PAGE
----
Ever since about 2005 I've only worked 4 days (or less) a week. It's only in the last year I’ve had to go back to 5.

When I worked 4 - I LOVED my 5th day off... it's great being able to get all those odd jobs done. You know - those things that either spoil your weekend (waiting in queues) or you end up trying to squeeze them in during your lunch hour or the working day as they are only weekday things.

Anyway, this week I managed to to get a "5th day" again. There was a lot of context switching (I changed my clothes 4 times which gave me a clue) - but it didn't seem to slow me down too much. 

All up I managed to (in this order):

  • Spend a couple of hours in the garden (building a new garden bed) - great start to the day while it's cool.
  • <clothes change>
  • Have a decent swim for the first time in a while
  • Drop the kids at kindy and actually have time to stay and play with them for a bit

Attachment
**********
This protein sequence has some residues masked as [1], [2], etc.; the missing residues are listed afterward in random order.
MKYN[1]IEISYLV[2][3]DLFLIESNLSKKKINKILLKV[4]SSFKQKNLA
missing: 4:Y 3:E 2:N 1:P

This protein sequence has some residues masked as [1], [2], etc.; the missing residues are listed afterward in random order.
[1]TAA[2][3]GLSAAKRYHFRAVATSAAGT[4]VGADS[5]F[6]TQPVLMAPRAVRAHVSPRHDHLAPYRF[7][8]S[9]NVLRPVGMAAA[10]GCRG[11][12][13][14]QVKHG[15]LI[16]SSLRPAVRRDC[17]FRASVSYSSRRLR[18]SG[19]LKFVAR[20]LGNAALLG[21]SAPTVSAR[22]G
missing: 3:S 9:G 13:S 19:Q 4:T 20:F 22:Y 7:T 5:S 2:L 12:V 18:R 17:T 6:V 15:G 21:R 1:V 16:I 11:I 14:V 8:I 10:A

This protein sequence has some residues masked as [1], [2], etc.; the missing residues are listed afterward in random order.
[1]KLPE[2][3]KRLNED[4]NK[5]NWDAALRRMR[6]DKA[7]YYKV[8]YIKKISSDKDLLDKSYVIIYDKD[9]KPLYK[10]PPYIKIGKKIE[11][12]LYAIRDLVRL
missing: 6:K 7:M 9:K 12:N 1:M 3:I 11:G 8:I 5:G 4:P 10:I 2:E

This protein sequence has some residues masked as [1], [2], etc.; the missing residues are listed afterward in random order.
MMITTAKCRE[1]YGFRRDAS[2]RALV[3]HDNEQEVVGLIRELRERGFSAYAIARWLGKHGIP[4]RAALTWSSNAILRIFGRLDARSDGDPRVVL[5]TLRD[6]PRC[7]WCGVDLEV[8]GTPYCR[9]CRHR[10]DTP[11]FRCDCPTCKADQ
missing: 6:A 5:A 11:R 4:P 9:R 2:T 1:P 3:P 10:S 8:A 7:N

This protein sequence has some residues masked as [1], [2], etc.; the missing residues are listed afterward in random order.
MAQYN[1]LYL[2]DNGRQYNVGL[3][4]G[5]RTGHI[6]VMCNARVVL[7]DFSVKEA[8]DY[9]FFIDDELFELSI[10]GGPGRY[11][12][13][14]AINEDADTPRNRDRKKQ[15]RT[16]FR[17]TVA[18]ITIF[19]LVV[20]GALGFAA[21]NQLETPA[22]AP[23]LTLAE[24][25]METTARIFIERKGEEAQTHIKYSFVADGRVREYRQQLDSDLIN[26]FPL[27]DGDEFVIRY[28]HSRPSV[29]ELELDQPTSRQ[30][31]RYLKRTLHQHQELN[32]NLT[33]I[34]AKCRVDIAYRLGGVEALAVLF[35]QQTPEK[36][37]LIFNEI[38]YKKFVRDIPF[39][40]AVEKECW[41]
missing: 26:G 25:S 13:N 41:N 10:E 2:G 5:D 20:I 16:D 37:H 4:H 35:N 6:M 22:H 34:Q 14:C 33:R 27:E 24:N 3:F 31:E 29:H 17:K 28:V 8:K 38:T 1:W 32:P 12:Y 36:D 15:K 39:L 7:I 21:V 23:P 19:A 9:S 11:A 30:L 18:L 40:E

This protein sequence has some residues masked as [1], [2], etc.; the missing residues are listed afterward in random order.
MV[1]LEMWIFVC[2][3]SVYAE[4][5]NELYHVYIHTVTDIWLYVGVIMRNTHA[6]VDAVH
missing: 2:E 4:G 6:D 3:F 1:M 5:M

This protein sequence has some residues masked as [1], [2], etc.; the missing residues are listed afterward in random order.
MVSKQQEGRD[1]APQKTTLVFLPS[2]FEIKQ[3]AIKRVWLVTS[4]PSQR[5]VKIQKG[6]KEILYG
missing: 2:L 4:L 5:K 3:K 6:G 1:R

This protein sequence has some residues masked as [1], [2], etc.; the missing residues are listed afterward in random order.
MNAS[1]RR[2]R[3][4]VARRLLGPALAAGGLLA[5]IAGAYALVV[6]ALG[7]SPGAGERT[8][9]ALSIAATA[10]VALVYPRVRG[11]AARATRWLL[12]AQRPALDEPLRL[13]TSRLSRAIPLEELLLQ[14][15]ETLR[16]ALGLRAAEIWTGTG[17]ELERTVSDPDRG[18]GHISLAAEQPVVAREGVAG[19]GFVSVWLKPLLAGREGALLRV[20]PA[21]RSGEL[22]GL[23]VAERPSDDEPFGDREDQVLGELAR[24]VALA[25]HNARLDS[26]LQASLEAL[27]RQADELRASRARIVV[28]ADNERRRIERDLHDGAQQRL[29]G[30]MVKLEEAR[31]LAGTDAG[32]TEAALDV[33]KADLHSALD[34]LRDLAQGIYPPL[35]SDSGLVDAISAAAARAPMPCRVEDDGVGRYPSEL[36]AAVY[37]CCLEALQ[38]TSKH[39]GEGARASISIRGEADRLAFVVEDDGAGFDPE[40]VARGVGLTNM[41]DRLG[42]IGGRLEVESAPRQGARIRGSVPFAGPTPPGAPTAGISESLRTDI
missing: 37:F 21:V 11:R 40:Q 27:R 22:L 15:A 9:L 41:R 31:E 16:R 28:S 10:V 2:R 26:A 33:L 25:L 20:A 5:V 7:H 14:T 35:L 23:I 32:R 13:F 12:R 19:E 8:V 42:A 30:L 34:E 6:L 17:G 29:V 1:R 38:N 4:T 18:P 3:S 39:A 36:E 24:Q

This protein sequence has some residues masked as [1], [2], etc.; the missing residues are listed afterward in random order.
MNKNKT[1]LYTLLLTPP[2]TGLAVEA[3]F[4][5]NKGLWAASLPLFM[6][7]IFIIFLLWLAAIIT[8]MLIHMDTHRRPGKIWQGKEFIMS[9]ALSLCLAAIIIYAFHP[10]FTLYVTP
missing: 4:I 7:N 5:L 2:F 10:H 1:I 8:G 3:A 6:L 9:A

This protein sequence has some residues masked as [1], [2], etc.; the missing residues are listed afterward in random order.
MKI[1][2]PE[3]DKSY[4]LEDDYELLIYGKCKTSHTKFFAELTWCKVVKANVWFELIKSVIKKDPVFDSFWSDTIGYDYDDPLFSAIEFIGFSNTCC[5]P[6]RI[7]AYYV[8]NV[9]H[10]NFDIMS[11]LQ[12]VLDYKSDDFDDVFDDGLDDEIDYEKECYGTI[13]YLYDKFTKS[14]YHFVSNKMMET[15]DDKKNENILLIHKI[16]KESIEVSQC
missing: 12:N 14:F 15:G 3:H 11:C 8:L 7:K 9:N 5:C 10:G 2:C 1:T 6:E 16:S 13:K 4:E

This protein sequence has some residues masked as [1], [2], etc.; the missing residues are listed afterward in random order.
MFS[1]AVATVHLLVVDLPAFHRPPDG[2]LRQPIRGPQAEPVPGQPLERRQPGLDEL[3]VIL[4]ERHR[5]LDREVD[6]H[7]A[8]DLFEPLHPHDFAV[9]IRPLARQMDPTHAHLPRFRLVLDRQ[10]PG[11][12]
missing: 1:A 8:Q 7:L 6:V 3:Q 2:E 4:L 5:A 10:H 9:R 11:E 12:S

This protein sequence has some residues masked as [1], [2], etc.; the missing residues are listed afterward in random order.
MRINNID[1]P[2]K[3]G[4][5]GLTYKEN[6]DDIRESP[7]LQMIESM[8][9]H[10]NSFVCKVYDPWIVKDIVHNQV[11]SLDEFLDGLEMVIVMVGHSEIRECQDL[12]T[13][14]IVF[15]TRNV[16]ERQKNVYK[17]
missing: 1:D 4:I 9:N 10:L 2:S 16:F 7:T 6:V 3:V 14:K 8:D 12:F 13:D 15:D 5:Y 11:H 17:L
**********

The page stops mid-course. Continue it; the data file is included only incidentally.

• Switch my car insurance (procrastinating on this all week)
  • Freecycle a load of garden stuff to a friend and to the kindy
  • Give away a whole load of clothes and things to charity
  • <clothes change>
  • Meet up with Gold Coast Tourism people about OSDC proposal (yay - this was very exciting)
  • <clothes change>
  • Down to the Broadwater parklands to do photos and a test drive of the Zigo with the Gold Coast Bulletin - exhausting, but fun.
  • Picked up kids and spent a while playing and chatting to the kindy teachers (I'm usually in and out)
  • Played with the kids on the bikes in the street for a while, actually had time to chat with the neighbours!

Despite the busyness - it was a nice day.

The 5th day is awesome. I wonder sometimes, if we all worked only 4 days a week would we be more productive at work in our 4 days? We wouldn't have all the clutter hanging over our heads and we could concentrate on just having fun on the weekends and not spending the whole time on jobs. Would love to see some studies on this - personally, I reckon you would recover the lost day of work though better focus & less stress.